Sunday, October 30, 2005

Scrum Puzzlement

After the first week at my new client, I have a burning desire to learn more about the Scrum world and apply it to the client. I found out that Yahoo Groups has a group called 'scrumdevelopment', and I have aggregated their feeds to RSSBandit.

I admit that I am new to Scrum. As a development manager, I had always practiced an XP-style of development. Fast iterations, constant feedback, daily meetings, etc. But never the kind of communistic approach that Scrum encourages.

There are two things that I heard about Scrum before coming to Finetix.

1) Scrum is having a hard time being adopted by Wall Street companies.
2) Scrum is much better suited to new development than to enhancing an existing project.

There are two reasons why I see an issue with Scrum and Wall Street companies. First, the inability to commit a team to a Scrum without distractions from anyone outside the team. It is difficult to dislodge a team from attending to daily production problems. It is difficult to tell a revenue-producing trader to leave a team alone while they are in the midst of a sprint. It is hard to tell a team member to skip all of the various classes that they are signed up for.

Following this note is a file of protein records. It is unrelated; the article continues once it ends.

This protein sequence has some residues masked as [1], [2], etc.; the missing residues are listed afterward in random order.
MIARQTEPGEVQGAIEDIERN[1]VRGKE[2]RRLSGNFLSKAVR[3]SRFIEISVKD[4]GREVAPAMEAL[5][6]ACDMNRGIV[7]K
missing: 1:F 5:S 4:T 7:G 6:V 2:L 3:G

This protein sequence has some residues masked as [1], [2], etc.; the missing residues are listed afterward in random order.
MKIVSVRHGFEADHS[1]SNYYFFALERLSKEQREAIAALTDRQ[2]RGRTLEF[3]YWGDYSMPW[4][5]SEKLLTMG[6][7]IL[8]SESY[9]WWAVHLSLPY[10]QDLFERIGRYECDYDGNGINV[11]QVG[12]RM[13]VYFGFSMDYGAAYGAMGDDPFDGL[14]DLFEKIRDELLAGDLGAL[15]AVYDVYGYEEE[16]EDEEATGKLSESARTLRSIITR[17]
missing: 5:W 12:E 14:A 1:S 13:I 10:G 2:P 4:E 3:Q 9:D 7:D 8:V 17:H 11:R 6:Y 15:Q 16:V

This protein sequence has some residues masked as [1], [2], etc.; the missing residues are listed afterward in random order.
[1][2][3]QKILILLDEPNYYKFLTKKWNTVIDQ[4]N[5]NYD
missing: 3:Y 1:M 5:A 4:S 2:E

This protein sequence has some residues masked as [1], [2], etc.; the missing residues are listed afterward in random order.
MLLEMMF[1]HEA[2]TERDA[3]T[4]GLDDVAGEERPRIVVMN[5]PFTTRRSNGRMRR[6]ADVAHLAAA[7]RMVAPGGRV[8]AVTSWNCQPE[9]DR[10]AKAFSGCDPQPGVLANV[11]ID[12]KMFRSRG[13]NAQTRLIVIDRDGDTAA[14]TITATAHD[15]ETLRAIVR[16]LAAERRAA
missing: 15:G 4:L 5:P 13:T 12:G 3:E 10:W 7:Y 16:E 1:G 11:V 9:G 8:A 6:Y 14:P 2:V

The second reason is more important. In case you have not heard, Wall Street gives amazing bonuses. And, bonuses are usually ties to individual accomplishments. The tenure of a developer at a Wall Street company is a relatively short stay, and you had better believe that a developer wants to load a resume up with as much individualism as possible.

As far as the issue of using Scrum for existing projects, how do you dislodge a team from support issues on the existing product? How can you have them concentrate on new development when a trader is calling you, screaming about a feature that is broken?

One nice thing is that our manager is very enthusiastic about Scrum. It has worked nicely for a Finetix team in London, but they have been doing new development.

I have a lot to learn about Scrum. The people at Finetix will be amazingly useful in helping adapt to this new way of thinking. I am all ears! And, if it is successful with my project, then perhaps it can be used on my wife's project as well, where she has run into the exact scenario as I have with my new client.

©2005 Marc Adler - All Rights Reserved

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